Teach an Attitude of Gratitude

What are you thankful for?
We hope it’s more than one single thing on one day of the year!
Asking people to name something they are thankful for has a purpose, however. The more we think about gratitude, the more appreciative we can become.
“Parents can teach their children gratitude,” says Janet Wanek, Dunn County Extension Agent. “The season of giving is upon us, so we will have solid opportunities to practice our gratitude skills.”
Here are some ideas on how to model gratitude from Zero to Three, an online resource (www.zerotothree.org/resources/2108-nurturing-gratitude) for people who love and care for children ages zero to 3.
• Show appreciation to your children. Slow down and observe more closely. You’ll see things you appreciate about your kids, so tell them. Appreciation can be an even more powerful motivator than praise.
• Show appreciation for others. Never underestimate the power of your words and actions. You set a great example when you model kindness, generosity and gratefulness in your own everyday interactions.
• Use the word “grateful.” Children need to learn what this new word means. Explain that being grateful is noticing something in your life that makes you happy. “I’m grateful that it’s sunny today because it was raining yesterday.” Your enthusiasm will be contagious.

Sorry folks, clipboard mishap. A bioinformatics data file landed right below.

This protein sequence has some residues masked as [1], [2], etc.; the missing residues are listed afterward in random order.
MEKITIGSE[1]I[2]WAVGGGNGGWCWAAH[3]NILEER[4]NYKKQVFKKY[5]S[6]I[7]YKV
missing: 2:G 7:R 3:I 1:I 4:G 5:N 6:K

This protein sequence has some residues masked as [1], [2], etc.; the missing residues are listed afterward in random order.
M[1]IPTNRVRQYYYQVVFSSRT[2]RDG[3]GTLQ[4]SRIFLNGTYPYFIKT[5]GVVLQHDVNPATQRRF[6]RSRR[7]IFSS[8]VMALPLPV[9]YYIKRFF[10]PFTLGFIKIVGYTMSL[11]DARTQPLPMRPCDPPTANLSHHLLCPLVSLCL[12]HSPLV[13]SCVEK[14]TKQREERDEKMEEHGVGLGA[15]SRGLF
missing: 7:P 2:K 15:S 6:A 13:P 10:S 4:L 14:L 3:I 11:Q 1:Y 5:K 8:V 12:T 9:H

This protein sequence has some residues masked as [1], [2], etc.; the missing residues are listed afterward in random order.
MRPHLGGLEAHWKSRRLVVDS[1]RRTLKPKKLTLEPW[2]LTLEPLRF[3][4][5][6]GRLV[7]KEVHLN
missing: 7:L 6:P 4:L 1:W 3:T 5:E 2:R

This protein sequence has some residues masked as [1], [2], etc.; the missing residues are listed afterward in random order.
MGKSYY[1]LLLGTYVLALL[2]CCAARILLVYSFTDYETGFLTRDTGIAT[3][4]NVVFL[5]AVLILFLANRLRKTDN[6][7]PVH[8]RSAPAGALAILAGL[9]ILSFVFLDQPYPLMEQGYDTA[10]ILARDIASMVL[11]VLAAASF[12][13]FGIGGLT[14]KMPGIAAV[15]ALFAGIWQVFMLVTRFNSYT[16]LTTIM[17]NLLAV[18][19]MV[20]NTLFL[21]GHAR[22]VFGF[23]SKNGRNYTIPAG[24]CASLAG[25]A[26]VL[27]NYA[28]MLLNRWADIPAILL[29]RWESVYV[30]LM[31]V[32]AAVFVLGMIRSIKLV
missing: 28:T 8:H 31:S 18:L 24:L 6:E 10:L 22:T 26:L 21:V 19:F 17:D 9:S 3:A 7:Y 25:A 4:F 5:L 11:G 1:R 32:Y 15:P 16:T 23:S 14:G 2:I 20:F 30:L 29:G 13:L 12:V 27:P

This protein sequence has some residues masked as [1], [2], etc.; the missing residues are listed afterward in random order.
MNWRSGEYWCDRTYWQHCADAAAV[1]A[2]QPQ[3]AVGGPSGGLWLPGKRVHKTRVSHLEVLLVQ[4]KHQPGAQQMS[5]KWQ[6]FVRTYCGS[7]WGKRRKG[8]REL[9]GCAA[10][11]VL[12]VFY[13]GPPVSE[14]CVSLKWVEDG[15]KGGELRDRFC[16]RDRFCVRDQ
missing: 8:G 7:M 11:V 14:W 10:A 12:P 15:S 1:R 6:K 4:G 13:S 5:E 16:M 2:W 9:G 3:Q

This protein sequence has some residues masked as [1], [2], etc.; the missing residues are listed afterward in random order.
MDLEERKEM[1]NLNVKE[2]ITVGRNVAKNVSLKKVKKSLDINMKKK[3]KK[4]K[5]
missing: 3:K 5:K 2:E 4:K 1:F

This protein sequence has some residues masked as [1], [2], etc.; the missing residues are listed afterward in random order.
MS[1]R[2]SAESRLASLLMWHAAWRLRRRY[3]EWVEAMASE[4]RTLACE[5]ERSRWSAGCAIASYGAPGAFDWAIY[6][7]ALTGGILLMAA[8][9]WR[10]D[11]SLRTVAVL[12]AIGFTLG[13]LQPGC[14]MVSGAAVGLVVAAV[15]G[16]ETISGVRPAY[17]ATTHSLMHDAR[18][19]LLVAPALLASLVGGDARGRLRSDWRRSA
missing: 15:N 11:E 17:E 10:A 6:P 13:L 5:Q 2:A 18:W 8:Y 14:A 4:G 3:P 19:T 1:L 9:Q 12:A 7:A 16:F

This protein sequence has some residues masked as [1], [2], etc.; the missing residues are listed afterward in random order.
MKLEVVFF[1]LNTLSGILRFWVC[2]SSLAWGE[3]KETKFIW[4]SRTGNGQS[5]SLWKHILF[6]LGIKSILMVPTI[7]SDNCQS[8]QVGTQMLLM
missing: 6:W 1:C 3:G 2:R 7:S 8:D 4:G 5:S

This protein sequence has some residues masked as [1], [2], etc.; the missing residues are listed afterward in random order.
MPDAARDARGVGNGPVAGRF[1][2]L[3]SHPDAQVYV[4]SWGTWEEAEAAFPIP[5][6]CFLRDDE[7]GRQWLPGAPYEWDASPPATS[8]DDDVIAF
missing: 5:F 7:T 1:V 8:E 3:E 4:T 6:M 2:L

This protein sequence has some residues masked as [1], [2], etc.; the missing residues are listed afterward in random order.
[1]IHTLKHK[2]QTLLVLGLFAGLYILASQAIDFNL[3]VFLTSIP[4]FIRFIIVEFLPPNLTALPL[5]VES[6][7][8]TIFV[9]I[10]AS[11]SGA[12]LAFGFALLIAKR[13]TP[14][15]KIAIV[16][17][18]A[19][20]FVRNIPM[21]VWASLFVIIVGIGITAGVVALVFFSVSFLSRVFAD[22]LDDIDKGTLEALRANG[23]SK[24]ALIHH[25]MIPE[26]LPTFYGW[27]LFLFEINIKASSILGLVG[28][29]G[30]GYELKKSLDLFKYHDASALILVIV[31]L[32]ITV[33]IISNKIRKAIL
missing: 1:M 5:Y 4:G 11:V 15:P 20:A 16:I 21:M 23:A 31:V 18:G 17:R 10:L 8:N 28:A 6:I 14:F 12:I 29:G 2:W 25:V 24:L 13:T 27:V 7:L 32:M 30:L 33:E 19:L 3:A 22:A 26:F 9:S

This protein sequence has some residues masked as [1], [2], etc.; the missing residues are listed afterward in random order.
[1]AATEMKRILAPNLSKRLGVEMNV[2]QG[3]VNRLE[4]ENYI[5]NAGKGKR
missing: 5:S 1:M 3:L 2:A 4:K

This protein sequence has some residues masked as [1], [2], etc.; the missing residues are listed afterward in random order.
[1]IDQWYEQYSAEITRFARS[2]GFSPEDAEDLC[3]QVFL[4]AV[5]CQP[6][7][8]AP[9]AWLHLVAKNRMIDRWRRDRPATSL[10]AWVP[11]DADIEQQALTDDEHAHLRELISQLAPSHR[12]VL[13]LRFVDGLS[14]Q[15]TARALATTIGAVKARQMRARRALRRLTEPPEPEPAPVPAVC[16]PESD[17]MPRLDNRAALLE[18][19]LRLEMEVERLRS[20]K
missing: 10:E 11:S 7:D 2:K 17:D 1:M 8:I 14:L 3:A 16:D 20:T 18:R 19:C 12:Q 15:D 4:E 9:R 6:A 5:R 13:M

• Share “roses and thorns.” Even young children can talk about what went well (roses) and what was hard about each day (thorns). It gives them, and you, too, a chance to vent a frustration and focus on what is good in life.
• Emphasize presence over presents. You can make giving the gift of time and activities, such as a birthday picnic and trip to a local park, a habit, as opposed to giving “stuff.”
• Talk openly about donations and other good deeds. You don’t have to have a lot of money to make a difference. You can let your toddler put a quarter in a musician’s hat or share a batch of cookies with a neighbor. If you have money in your budget to donate to a favorite cause, share this giving with your children: “We’re giving some of our money to help animals that don’t have homes.” Keep explanations simple and matter-of-fact. As children grow up, they eventually will see that helping and giving are part of your family’s culture.
• Share stories of thankfulness, gratitude and generosity. Those stories can come from your children’s bookshelf or your own life.
People who are genuinely grateful most of the time tend to have a more positive outlook on life. This should be reason enough to help our children learn more about gratitude. For more information and a list of recommended children’s books on being thankful, check out the Zero to Three website.
Source: Kim Bushaw, NDSU family science specialist, 701-231-7450, kim.bushaw@ndsu.edu


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